Jews Keep Head in Sand on ‘E1’ Settlements
E1 Silence: Israel’s decision to allow settlements in the E1 area of the occupied West Bank is a slap in the face of the two-state solution. So why aren’t American Jews speaking out about it?
Overwhelming silence. That’s been the public stance of the leaders of most major American Jewish institutions since the Israeli government announced that they were reactivating plans to construct a new settlement in the area of East Jerusalem known as E1. This absence of public response represents a missed opportunity for leadership on an issue that threatens both the vital relationship between Israel and the United States and the very future of the Jewish state.
Constructing settlements in E1 almost definitely destroys hopes of ending the occupation, which violates the human rights of Palestinians and threatens the long-term viability and security of Israel. Since E1 links East Jerusalem with the West Bank, Israeli settlements there would literally present an obstacle to a two-state solution. While final plans have not been released, previously-proposed plans suggest that such settlement will probably also limit Palestinians’ freedom of movement, restrict access to private agricultural land, and displace the Jahalin Bedouin living in the area.
Today, virtually every major Jewish organization publicly voices support for the creation of a Palestinian state. However, our leadership cannot profess commitment to this solution while closing our eyes to actions that undermine this very possibility.
NEWS UPDATE: The Union for Reform Judaism said it opposes the Israeli decision to build new settlements, “especially in the critical ‘E1’ area” of the West Bank. The declaration came in a policy document that addresses fallout from the Palestinian statehood bid at the United Nations.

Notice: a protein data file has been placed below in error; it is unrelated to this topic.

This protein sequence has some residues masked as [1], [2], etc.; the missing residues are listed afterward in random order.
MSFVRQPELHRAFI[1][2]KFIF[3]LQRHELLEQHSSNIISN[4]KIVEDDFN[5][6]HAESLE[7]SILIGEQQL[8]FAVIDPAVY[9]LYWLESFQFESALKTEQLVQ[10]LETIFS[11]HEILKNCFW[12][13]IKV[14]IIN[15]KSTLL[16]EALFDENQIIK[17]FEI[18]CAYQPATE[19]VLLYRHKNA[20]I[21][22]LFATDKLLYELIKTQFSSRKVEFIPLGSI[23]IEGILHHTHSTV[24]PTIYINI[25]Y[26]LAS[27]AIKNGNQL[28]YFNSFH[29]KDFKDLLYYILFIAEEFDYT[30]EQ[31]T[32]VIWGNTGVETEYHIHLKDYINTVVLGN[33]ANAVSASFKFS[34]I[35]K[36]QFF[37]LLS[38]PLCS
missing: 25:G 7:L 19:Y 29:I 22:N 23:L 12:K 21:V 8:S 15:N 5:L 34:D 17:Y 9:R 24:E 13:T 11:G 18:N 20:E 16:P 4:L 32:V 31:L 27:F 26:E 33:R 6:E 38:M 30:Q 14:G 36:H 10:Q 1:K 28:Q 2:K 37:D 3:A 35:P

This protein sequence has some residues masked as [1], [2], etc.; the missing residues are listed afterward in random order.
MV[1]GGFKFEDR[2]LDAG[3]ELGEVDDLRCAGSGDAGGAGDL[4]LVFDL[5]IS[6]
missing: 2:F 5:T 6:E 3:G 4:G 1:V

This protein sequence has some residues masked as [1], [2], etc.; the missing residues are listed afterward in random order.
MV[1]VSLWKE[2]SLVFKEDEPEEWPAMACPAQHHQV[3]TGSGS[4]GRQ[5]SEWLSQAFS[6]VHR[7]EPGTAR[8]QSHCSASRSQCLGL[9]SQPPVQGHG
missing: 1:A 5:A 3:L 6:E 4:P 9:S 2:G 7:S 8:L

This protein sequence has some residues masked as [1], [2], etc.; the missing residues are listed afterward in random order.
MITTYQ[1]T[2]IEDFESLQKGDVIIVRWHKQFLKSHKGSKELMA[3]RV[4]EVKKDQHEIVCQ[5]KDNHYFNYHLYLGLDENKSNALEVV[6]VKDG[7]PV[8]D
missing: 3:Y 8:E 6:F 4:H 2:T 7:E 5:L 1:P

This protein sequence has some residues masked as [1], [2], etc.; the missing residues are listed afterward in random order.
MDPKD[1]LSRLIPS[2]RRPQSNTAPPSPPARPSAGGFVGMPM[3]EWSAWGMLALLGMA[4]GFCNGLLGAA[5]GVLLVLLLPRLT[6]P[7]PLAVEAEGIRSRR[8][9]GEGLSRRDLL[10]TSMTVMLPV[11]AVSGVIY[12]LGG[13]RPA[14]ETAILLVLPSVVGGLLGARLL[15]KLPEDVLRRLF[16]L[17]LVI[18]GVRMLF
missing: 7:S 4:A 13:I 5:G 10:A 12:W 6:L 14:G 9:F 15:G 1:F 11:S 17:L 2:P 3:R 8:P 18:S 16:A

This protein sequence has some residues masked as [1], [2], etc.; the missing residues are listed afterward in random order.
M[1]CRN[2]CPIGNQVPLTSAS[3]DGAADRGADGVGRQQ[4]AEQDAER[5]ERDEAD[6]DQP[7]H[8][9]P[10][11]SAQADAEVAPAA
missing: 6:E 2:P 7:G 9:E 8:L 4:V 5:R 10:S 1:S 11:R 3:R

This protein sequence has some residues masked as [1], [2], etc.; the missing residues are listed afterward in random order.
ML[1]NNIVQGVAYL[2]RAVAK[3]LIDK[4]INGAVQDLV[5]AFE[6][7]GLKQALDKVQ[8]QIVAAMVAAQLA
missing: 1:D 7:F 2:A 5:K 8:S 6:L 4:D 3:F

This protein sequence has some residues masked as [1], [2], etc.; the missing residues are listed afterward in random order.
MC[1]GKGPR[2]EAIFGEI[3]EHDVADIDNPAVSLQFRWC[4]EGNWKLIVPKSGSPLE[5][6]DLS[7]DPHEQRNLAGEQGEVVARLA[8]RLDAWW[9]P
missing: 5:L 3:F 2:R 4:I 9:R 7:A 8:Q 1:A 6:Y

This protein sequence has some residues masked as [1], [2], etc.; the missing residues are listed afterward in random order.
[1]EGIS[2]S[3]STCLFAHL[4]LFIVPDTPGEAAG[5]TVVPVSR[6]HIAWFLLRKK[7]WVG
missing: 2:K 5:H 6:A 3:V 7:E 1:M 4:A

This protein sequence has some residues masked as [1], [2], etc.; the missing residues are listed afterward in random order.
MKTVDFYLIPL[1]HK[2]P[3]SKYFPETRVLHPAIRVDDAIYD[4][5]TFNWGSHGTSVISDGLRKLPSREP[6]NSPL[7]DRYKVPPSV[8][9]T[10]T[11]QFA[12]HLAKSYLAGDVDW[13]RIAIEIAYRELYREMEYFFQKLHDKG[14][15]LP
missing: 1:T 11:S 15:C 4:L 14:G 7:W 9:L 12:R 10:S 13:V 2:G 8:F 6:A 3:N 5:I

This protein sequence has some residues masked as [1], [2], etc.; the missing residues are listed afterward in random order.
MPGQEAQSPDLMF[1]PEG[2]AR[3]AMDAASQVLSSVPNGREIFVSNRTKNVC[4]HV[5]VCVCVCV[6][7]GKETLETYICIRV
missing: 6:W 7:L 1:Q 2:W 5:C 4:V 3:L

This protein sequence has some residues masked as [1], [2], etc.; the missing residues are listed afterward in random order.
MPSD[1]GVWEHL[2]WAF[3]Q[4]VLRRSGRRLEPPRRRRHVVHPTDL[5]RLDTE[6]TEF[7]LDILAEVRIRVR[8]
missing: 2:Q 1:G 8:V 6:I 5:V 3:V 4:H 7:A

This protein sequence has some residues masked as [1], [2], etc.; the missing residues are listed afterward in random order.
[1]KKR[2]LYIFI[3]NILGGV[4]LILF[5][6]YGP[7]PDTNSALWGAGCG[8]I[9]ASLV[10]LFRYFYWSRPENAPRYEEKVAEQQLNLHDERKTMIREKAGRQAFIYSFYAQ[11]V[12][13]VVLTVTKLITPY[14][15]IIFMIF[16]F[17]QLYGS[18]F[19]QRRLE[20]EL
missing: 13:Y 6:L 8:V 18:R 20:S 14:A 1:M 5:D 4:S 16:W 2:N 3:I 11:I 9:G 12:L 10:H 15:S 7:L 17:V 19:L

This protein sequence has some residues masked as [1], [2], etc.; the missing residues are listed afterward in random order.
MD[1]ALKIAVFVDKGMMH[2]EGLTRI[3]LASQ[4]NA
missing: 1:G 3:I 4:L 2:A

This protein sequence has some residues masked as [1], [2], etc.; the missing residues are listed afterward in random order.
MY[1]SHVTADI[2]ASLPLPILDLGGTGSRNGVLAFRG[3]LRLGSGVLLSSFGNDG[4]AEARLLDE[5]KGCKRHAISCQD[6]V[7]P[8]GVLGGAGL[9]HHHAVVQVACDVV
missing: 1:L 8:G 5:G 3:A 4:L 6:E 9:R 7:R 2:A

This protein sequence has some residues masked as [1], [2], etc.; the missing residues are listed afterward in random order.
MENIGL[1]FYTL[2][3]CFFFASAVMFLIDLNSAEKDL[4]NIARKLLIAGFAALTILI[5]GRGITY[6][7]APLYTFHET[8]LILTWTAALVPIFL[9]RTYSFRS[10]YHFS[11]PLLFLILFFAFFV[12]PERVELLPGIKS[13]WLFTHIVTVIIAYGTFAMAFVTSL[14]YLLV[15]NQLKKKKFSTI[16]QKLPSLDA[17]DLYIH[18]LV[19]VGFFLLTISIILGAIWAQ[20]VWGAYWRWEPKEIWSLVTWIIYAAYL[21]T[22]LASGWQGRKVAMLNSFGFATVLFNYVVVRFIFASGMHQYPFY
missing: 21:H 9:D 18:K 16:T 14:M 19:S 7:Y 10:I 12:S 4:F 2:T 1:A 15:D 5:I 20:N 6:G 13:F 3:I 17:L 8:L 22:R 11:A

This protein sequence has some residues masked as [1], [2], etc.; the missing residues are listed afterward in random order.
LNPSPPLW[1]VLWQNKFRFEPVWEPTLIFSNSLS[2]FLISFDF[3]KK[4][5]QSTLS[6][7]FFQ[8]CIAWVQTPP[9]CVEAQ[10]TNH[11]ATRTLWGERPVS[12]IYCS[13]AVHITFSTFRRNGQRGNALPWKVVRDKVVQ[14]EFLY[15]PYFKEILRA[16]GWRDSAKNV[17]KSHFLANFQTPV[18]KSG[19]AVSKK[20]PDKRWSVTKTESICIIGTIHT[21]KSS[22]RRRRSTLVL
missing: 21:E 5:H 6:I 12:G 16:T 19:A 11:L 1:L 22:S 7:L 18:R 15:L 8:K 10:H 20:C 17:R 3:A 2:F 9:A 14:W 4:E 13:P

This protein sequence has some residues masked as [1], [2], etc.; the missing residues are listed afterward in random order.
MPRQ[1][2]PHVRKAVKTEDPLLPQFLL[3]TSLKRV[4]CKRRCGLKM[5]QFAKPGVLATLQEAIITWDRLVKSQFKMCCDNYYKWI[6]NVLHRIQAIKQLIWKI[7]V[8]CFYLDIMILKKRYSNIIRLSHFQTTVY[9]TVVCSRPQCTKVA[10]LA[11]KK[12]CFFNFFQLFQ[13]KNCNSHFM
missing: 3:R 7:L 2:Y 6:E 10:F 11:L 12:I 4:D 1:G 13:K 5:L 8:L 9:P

The announcement of plans to build in E1 is a slap in the face to the United States, Israel’s closest and most important ally. The U.S. just recently stood with Israel in being one of the only major countries to oppose the Palestinian Authority’s bid to elevate its status to “non-member observer state,” and even used political capital to persuade other nations to vote no or abstain.
President Barack Obama strongly and publicly supported Israel’s right to defend itself in the face of rocket attacks by Hamas, while financing the Iron Dome system that saved Israeli lives. Construction in E1 would violate repeated commitments to the United States, dating back to 1994, not to build settlements in the area.
American Jewish communal leaders — including heads of major institutions, rabbis, and local leaders — have a historic opportunity to respond to these new developments by taking leadership on three fronts: vis-à-vis the Israeli government, the American government, and our own communities.
The Israeli government has a history of responding to concerted pressure by the American Jewish community. Usually, such pressure has focused on questions of religious pluralism within Israel. But if the most visible leaders of the American Jewish community made clear that we want settlement to stop, and real peace talks to begin, perhaps the Israel government would be moved to listen. As a community, we invest millions of dollars a year in Israeli society, and work hard to ensure bilateral support for a safe and secure Israel.